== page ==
What changes could you make today? Tomorrow? Next week? Click on the link in the introduction to sign up to the single use plastics challenge if you want some ideas.

 

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41 thoughts on “Turning Back The Tide Of Single Use Plastics

  1. I had no idea there was plastic in tea bags! I use tea bags for work but at home I try to use loose tea. I might have to take my loose tea to work from now on.
    In Victoria where I live we are in the process of stopping the use of single use plastic shopping bags altogether. I don’t have an issue with taking my own bags to the shops. I do try to reuse any bags we get for pet pick ups, bin liners etc. The only issue we have is we have birds and they have a lot of mess and need to find an alternative for hubby as their waste is no good in the composite bin – too many seeds to sprout! We also have a number of shops where you can take your own glass jar/container and just pay for the contents by weight. In theory this is fabulous but for a family of 6 it is very expensive so I buy what I can afford this way. Purchasing this way also minimises waste but we generally have zero food waste (kids + dog + composite = nothing left!). I wish milk came in glass – it doesn’t here not even the people who deliver directly use glass. At one point not so long ago we were using 14 litres a week!
    We have a small veggie patch but are by no means self sufficient but it has to help and tastes way better than store bought. I really dislike how alot of our food comes prepacked – not just for the plastic I also like to select my own. Local farmers markets are great for this and I try to buy what I need there. Do you have those?
    My extended family is amazed at our stock of crockery and cutlery. I purchased a number of pieces (we have enough for about 50 people) a few years ago when we were hosting Christmas. I figured we have loads of occassions in the future to use them v’s plastic cutlery/paper plates plus it is nicer to eat of real plates.
    As for cosmetics/personal products it is hard. My girls and I have been purchasing products from an olive oil grove and other locally produced items. We stopped using microbead products once I found out about the damage they do. If we all try to reduce our use it has to make a difference.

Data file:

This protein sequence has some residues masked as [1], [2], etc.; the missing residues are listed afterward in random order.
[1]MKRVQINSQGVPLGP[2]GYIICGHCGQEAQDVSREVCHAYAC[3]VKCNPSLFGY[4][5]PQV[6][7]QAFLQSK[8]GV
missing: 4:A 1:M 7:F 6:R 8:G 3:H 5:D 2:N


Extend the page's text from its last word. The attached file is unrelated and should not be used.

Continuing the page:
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    1. I’m not sure if all tea bags have plastic in, I think it’s part of the sealing process. It sounds like you do loads already. There is a farmer’s market but not very often, I’ll keep an eye out for the next one. Thanks for leaving such a detailed comment, I’m sure it’ll inspire someone to make a change. ๐Ÿ˜Š

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  2. Oh yes…this is a big problem but some of it will take a long time to change. Over here there is an online sale company called MightyNest. They sell a lot of non through away things. Surely there is one similar other places. And now.. the latest threat is …like in glass and pottery We seem to be on the losing end of creation .

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  3. The plastic in the teabags is a worry isn’t it? I didn’t know about it before. My mum always used a metal tea infuser gadget when I was growing up if she was just making one cup as opposed to a whole pot when dad was home or we had visitors. And I have at least one of these gadgets and never use them ๐Ÿ˜•. ( here, loose tea is heaps cheaper than tea bags too) Mid year here, the supermarkets will stop using plastic shopping bags…there are a number of community groups whose volunteers are making cloth bags and handing some out, selling others; they’re called Boomerang bags. Like the UK morsbags I saw years ago in a UK sewing mag I bought while I was hokidaying there? Lots of people like me are able to donate fabrics from our cupboards clearing up a lot of space! Lol

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    1. The cloth bags sound like a super idea. We invested in sturdy shopping bags at Aldi and keep a supply in both of our cars so it doesn’t matter who is shopping. I hope they will ban the single use bags here. I’m looking into loose tea, I will see what I can find in health shops. The more people boycott plastic containing brands the more pressure companies will be under to change.

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  4. I’m changing my shampoo (when I run out) apparantly lush and other brands do bars of shampoo, it’s got to be worth a try. Also gonna go back to a good old bar of soap in the shower once we’ve cleared our stash of shower gel. I hope this is a good start in my bathroom, I already use a bar of face was hand an ecoegg for my laundry. I’m also thinking of the storage space I’ll create with fewer bottles in the bathroom, a family of 4, we all currently have separate shampoo /conditioner, 3 types of body wash and a 9 year old that often creates a mess /bubble creation with a whole bottle of one thing or another ๐Ÿ˜ฑ we only use 3-4 pints of milk a week so I’m also considering a milkman, and will continue with 2 litres a week of dairy free milk alternatives in tetrapak cartons.

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    1. I’m considering solid shampoo too, and the kids love bath bombs so a trip to lush may be in order. I think we will probably get half of our milk from the milkman for a start, both of my 2 have milk to drink at bedtime and breakfast, as well as on cereal so going completely onto bottles would be a bit too expensive!